Hope this helps.  (+ info)

I would like to know if anyone has had success personally with use of acupuncture to treat atrial fibrillation?

I have a case of it and medicine doesn't seem to help much, and I want to avoid the ablation surgery if possible.

Understanding the treatment of Atrial Fibrillation for the non-medical person

First of all I am a Cradiac Electrophysiologist.

Atrial Fibrillation (AF) is a common disorder that affects many individuals, the incidence and oreveral prevalence of which increases with age. There is another form of AF that affects younger people starting in the twenties, called Lone AF and this does not carry the same degree of complication but you still need to have this evaluated by an EP specialist.

Regardless, the treatment goals of AF remain about the same, with some exceptions.
The 3 goals to the treatment of AF are as follows:
1.Rate control.
3.Maintaince of normal rhythm (Normal sinus rhythm (NSR))

Rate control:
Rate control refers to the control of the heart rate in the lower chambers or the ventricles. AF arises from the upper chambers (ATRIA/ATRIUM), hence ATRIAL Fibrillation. The rate in the lower chambers is controlled by the impulses going through the VA Node; therefore the measures aimed at rate control have to affect the AV Node. This is achieved by the use of medications that act on the AV Node; hence slowing the number of impulses that node allows to enter the Ventricles or the lower chambers. This is the first important step in the treatment. If the lower chambers are allowed to beat too fast for too long ( as little as three weeks at a rate of greater than 130) the lower chambers will not perform at their full capacity and this can lead to a condition known as Tachycardiomyopathy ( Tachy meaning fast, Cardio meaning heart a Myopathy meaning disease of a muscle. In this case the heart muscle)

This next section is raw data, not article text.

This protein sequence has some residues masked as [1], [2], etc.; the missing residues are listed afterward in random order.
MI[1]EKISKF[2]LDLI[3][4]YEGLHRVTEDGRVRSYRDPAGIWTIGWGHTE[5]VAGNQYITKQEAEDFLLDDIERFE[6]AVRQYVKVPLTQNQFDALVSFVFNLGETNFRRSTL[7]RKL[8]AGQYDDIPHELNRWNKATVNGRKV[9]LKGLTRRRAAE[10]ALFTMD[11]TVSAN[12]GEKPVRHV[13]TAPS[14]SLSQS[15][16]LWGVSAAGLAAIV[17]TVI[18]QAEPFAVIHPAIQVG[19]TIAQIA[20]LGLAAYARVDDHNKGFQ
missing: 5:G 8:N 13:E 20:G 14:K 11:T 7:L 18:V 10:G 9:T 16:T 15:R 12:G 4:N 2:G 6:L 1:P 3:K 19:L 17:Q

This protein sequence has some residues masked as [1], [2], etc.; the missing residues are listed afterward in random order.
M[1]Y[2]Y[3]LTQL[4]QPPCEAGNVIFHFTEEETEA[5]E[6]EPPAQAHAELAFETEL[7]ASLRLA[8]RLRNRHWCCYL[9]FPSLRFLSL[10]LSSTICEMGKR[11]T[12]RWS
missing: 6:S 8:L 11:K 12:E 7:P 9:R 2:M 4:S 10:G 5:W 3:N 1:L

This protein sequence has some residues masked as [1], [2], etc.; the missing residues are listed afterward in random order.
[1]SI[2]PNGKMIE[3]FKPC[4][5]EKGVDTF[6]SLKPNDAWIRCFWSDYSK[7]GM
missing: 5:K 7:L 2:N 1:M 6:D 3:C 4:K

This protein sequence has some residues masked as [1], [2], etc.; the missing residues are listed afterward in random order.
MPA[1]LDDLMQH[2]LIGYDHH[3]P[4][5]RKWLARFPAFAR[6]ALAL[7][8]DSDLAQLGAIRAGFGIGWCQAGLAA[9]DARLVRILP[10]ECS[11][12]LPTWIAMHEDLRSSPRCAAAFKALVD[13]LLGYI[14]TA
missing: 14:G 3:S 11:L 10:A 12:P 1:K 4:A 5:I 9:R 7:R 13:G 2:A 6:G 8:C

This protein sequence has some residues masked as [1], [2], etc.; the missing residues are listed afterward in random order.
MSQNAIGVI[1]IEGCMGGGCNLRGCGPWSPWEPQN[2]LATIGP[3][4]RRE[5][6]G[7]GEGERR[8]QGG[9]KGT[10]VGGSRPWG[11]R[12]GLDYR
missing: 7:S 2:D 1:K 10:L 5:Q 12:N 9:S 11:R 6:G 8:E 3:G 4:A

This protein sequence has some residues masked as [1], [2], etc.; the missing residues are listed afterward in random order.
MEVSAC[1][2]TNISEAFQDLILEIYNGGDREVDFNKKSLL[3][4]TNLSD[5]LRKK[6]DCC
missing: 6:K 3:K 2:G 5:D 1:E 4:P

With appropriate treatment the lower chambers should be beating at less than 90 beats per minute at rest.
The medications that are used to act on the AV Node include Beta Blockers, Calcium Channel Blockers and at a later stage drugs called Antiarrhythmic Drugs (AAD) that act both on the Atrium and on the AV Node. (more about this bellow)